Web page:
Newton's third law is: For every action, there is an equal and opposite
For an educational display I want to make a demonstration aparatus. I was
thinking of a platform to stand on - and a pad on the wall to push against.
The pad on the wall could be something like a bathroom scale - I then need
something to measure the opposing reaction of the platform.
Obviously - low friction. Idealy giving a digital display to compare with
the reading on the scales.
Any ideas for hardware?
Yes, but you need to find a way to make the scales register the *sideways*
force which is a reaction to pushing against a wall, rather than measuring
your weight (downwards). Maybe a spring balance - the sort that is one tube
within another, joined by a spring that measures the force between them and
one extends with respect to the other. Mount the platform on supports that
can move sideways easily and attach the spring balance to the edge of the
platform and to a fixed point on the same wall as the scales that measure
your push. As you push, the wall-mounted scales measure your pushing force
and the balance measures the equal and opposite pulling force of the
platform on which you are standing.
I am pretty sure he meant gluing the scales to the wall and pressing against
it while standing on an intergalactic friction-free skate board.
Well, that's what I would have done. Always the simplist solutions me. :)
Mageia 5.1 for x86_64, Kernel:4.4.114-desktop-1.mga5
KDE version 4.14.5 on an AMD Phenom II X4 Black edition.
ISTM in dealing with forces exerted by arms and feet it'd be a lot
easier to work (sic) vertically rather than horizontally. Eg have the
person stand on one bathroom scale and push upwards on another? The
latter mounted on an a column adjustable for height?
That said, I've never been convinced that essentially static
demonstrations are good. IMHO it's hard to beat marbles - though I've
no idea if they'd pass a modern risk assessment.
reply-to address is (intended to be) valid
Small kiddies toy trolley with a wheel at each corner. Spring based
sucker gun mounted on top of it and fire. You may need to add extra
weight to the sucker so that the trolley recoils a decent amount.
Another good demo is two super balls a small one and a large one.
You can also do it with two the same size for reference.
Balance the small one in contact with the bigger one and drop the two
together onto a hard floor well away from any windows.
The smaller mass gets to share half the momentum on recoil and bounces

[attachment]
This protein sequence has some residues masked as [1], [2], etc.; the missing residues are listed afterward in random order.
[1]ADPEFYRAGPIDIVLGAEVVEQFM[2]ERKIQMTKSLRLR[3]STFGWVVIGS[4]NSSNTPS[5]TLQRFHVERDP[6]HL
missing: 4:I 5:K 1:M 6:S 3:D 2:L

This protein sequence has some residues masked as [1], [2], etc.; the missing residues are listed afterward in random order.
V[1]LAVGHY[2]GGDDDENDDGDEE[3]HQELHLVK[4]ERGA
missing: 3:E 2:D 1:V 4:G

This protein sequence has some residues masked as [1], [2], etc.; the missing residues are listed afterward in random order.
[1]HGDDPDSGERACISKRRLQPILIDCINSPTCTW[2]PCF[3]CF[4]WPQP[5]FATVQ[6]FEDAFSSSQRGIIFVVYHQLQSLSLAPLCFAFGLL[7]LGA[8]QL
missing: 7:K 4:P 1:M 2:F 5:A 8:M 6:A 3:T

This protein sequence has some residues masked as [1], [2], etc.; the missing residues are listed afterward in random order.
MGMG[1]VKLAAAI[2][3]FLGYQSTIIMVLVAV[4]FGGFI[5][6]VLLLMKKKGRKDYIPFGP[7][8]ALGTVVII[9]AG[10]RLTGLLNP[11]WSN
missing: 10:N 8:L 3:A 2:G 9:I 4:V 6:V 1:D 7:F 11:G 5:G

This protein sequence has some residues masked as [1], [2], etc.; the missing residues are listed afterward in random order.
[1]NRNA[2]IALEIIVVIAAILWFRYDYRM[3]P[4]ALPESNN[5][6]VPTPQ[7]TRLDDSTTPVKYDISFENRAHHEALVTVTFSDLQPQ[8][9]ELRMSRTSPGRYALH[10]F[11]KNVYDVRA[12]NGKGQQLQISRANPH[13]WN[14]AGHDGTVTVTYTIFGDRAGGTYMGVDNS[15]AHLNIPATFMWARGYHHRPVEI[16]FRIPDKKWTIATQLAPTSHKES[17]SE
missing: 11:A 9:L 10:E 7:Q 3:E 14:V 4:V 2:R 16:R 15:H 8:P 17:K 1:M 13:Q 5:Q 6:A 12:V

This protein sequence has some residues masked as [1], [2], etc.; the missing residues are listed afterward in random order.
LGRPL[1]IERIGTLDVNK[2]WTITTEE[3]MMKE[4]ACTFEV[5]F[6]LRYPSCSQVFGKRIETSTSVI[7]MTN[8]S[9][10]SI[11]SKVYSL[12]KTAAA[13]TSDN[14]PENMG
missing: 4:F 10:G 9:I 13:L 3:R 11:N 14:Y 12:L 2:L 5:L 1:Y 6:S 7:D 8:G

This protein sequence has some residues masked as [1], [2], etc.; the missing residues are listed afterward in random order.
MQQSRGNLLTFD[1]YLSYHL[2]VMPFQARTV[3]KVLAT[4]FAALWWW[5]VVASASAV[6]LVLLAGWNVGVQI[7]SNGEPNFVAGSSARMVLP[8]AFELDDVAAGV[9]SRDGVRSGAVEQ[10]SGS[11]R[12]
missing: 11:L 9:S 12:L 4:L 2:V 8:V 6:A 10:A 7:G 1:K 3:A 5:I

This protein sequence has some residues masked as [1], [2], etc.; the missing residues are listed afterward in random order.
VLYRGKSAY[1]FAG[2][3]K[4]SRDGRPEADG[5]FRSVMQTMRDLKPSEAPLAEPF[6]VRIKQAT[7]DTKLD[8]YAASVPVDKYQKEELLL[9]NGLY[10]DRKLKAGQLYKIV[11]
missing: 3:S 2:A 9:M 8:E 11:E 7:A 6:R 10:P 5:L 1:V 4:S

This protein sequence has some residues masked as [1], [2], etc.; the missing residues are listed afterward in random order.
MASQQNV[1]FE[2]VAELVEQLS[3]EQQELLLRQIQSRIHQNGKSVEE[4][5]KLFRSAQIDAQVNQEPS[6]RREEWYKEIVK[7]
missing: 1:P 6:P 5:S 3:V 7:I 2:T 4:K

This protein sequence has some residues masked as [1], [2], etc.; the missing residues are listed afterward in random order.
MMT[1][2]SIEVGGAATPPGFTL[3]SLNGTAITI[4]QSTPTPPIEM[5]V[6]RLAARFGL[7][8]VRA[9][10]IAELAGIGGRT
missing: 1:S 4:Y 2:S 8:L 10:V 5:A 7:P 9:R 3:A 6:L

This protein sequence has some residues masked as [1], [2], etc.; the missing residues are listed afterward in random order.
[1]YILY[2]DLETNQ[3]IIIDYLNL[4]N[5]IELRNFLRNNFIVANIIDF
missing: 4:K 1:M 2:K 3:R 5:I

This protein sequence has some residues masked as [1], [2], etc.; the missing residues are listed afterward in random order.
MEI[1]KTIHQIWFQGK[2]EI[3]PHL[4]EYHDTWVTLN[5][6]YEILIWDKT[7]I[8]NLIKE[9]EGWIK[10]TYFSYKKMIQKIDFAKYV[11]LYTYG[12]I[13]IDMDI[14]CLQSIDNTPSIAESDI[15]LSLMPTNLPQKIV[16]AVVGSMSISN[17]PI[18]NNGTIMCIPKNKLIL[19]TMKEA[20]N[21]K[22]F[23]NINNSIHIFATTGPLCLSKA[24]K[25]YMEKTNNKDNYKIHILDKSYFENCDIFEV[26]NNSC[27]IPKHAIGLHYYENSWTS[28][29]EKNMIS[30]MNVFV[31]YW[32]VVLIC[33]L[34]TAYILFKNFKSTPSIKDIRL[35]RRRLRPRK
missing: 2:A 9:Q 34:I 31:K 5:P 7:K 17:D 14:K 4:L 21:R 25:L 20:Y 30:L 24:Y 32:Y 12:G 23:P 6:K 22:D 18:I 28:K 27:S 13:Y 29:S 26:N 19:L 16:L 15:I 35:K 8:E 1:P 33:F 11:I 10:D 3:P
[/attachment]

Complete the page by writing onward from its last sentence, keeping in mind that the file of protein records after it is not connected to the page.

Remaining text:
high. It is a memorable demonstration. Practice to avoid causing damage.
It is also why it is a bad idea for a car to pick a fight with an HGV.
Another nice one is the lemonade bottle rocket which graphically
demonstrates how throwing mass out the back move it forwards.
Dont know about equal and opposite, maybe entropy would be a better
By the time you have accounted for the numerous losses, equality would
need to be proven with a computer.
An air gun might be a simpler thing to provide an illustation of
action/ reaction, or better still a shotgun :-)
It would still be a nightmare demonstrating the equal and opposite
Tennis balls with a variable mass [oil/ water filled] and a large tray
with a cm layer of flour could provide a demonstration of momentum.
Better still buy a Newtons cradle
I think I would find this a bit boring. Were you thinking to have the
first scale at hand level and the other at foot level? In that case you
will have to find a way of reacting the moment as well, I can see all
sorts of falling over hazard.
You could have the victim stand on a skateboard and two bathroom or
perhaps kitchen scales at the same level across something like a doorway
and show that to stay stable you need equal and opposite pushes.
For momentum demonstrations, it is hard to beat a Newton's cradle using
first one then two balls.
GPS only uses relativity in the weak field limit as a perturbation.
Moving clocks run slower and clocks further out of the gravitational
field run quicker and if you are trying for <10m accuracy (30ns time
differences) on the ground the corrections are not negligible.
Amusingly the engineers insisted on having the clocks in the first GPS
satellites capable of Newtonian clock rates because they were too thick
to properly understand relativity (its badly taught in EE courses).
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